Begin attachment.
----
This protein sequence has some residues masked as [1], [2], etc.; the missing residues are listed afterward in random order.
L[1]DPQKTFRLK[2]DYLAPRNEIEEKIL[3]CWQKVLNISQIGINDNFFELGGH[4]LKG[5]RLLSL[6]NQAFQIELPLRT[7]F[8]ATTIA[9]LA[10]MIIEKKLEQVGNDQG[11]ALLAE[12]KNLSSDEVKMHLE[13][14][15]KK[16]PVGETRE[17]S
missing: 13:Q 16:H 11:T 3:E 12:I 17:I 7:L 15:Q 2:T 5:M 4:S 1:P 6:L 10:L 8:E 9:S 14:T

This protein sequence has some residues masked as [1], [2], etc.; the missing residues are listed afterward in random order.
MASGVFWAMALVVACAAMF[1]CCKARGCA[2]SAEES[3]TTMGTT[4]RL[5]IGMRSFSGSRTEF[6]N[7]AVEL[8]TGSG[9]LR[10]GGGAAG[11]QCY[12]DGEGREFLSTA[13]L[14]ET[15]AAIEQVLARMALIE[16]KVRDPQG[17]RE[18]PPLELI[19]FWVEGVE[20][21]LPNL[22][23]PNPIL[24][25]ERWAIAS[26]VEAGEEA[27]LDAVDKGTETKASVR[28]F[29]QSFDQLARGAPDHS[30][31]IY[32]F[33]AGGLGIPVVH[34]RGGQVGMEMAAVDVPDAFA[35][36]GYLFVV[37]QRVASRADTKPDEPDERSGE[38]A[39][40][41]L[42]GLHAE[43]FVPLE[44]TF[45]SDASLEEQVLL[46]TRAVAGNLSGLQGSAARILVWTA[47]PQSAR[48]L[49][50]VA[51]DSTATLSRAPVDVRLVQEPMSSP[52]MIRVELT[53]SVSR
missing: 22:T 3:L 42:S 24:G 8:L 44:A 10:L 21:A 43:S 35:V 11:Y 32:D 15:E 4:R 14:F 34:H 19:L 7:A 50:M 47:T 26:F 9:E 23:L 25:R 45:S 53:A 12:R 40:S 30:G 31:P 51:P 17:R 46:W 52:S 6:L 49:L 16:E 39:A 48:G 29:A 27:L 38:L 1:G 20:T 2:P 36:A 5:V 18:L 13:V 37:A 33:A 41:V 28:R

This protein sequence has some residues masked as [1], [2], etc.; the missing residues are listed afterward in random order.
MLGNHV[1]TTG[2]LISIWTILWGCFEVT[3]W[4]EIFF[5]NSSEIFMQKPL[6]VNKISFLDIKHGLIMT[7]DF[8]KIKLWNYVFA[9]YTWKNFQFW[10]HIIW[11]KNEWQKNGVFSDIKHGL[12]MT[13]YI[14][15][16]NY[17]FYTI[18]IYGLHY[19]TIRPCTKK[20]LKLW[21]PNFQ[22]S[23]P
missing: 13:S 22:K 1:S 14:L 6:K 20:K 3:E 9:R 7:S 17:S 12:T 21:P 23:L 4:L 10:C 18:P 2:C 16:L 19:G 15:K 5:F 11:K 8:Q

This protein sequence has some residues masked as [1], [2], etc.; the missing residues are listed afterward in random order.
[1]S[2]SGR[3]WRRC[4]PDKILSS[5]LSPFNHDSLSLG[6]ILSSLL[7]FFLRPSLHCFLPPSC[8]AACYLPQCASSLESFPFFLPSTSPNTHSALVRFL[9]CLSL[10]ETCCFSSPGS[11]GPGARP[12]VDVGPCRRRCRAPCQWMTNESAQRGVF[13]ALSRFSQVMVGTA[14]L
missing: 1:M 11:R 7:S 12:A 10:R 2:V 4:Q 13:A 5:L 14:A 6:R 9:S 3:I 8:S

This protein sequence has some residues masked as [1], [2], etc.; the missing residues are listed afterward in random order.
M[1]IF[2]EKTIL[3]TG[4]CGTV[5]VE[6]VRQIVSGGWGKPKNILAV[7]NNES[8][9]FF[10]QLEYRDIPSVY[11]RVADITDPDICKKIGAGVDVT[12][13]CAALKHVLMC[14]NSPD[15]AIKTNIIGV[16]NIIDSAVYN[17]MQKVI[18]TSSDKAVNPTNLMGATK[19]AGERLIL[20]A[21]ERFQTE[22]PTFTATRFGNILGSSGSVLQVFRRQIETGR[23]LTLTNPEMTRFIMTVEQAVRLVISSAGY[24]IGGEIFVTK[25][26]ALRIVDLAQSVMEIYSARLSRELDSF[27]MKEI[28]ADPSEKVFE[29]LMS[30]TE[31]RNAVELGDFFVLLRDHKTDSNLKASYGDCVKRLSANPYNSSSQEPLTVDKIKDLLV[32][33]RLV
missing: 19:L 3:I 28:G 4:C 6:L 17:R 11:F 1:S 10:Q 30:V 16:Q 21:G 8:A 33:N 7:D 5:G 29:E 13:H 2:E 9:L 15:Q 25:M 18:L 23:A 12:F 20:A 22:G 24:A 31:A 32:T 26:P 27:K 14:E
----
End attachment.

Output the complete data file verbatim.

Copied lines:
This protein sequence has some residues masked as [1], [2], etc.; the missing residues are listed afterward in random order.
L[1]DPQKTFRLK[2]DYLAPRNEIEEKIL[3]CWQKVLNISQIGINDNFFELGGH[4]LKG[5]RLLSL[6]NQAFQIELPLRT[7]F[8]ATTIA[9]LA[10]MIIEKKLEQVGNDQG[11]ALLAE[12]KNLSSDEVKMHLE[13][14][15]KK[16]PVGETRE[17]S
missing: 13:Q 16:H 11:T 3:E 12:I 17:I 7:L 15:Q 2:T 5:M 4:S 1:P 6:L 10:L 8:E 9:S 14:T

This protein sequence has some residues masked as [1], [2], etc.; the missing residues are listed afterward in random order.
MASGVFWAMALVVACAAMF[1]CCKARGCA[2]SAEES[3]TTMGTT[4]RL[5]IGMRSFSGSRTEF[6]N[7]AVEL[8]TGSG[9]LR[10]GGGAAG[11]QCY[12]DGEGREFLSTA[13]L[14]ET[15]AAIEQVLARMALIE[16]KVRDPQG[17]RE[18]PPLELI[19]FWVEGVE[20][21]LPNL[22][23]PNPIL[24][25]ERWAIAS[26]VEAGEEA[27]LDAVDKGTETKASVR[28]F[29]QSFDQLARGAPDHS[30][31]IY[32]F[33]AGGLGIPVVH[34]RGGQVGMEMAAVDVPDAFA[35][36]GYLFVV[37]QRVASRADTKPDEPDERSGE[38]A[39][40][41]L[42]GLHAE[43]FVPLE[44]TF[45]SDASLEEQVLL[46]TRAVAGNLSGLQGSAARILVWTA[47]PQSAR[48]L[49][50]VA[51]DSTATLSRAPVDVRLVQEPMSSP[52]MIRVELT[53]SVSR
missing: 22:T 3:L 42:S 24:G 8:L 44:A 10:L 21:A 43:S 35:V 11:Y 32:D 15:E 4:R 14:F 34:H 19:L 7:A 50:M 47:T 26:F 9:E 23:L 25:R 45:S 53:A 12:R 40:S 30:G 31:P 51:P 17:R 46:W 52:S 6:L 49:L 16:E 39:A 48:G 29:A 27:L 38:L 1:G 20:T 2:P 36:A 5:V 18:L 13:V 37:A 33:A 41:V 28:R

This protein sequence has some residues masked as [1], [2], etc.; the missing residues are listed afterward in random order.
MLGNHV[1]TTG[2]LISIWTILWGCFEVT[3]W[4]EIFF[5]NSSEIFMQKPL[6]VNKISFLDIKHGLIMT[7]DF[8]KIKLWNYVFA[9]YTWKNFQFW[10]HIIW[11]KNEWQKNGVFSDIKHGL[12]MT[13]YI[14][15][16]NY[17]FYTI[18]IYGLHY[19]TIRPCTKK[20]LKLW[21]PNFQ[22]S[23]P
missing: 13:S 22:K 1:S 14:L 6:K 20:K 3:E 9:R 7:S 17:S 12:T 21:P 23:L 4:L 10:C 18:P 2:C 16:L 19:G 15:K 5:F 11:K 8:Q

This protein sequence has some residues masked as [1], [2], etc.; the missing residues are listed afterward in random order.
[1]S[2]SGR[3]WRRC[4]PDKILSS[5]LSPFNHDSLSLG[6]ILSSLL[7]FFLRPSLHCFLPPSC[8]AACYLPQCASSLESFPFFLPSTSPNTHSALVRFL[9]CLSL[10]ETCCFSSPGS[11]GPGARP[12]VDVGPCRRRCRAPCQWMTNESAQRGVF[13]ALSRFSQVMVGTA[14]L
missing: 1:M 11:R 7:S 12:A 10:R 2:V 4:Q 13:A 5:L 14:A 6:R 9:S 3:I 8:S

This protein sequence has some residues masked as [1], [2], etc.; the missing residues are listed afterward in random order.
M[1]IF[2]EKTIL[3]TG[4]CGTV[5]VE[6]VRQIVSGGWGKPKNILAV[7]NNES[8][9]FF[10]QLEYRDIPSVY[11]RVADITDPDICKKIGAGVDVT[12][13]CAALKHVLMC[14]NSPD[15]AIKTNIIGV[16]NIIDSAVYN[17]MQKVI[18]TSSDKAVNPTNLMGATK[19]AGERLIL[20]A[21]ERFQTE[22]PTFTATRFGNILGSSGSVLQVFRRQIETGR[23]LTLTNPEMTRFIMTVEQAVRLVISSAGY[24]IGGEIFVTK[25][26]ALRIVDLAQSVMEIYSARLSRELDSF[27]MKEI[28]ADPSEKVFE[29]LMS[30]TE[31]RNAVELGDFFVLLRDHKTDSNLKASYGDCVKRLSANPYNSSSQEPLTVDKIKDLLV[32][33]RLV
missing: 19:L 3:I 28:G 4:C 6:L 17:R 11:F 1:S 10:Q 30:V 16:Q 21:G 8:A 33:N 7:D 5:G 29:E 13:H 2:E 9:L 15:Q 25:M 18:L 23:A 12:F 20:A 22:G 24:A 31:A 32:T 26:P 27:K 14:E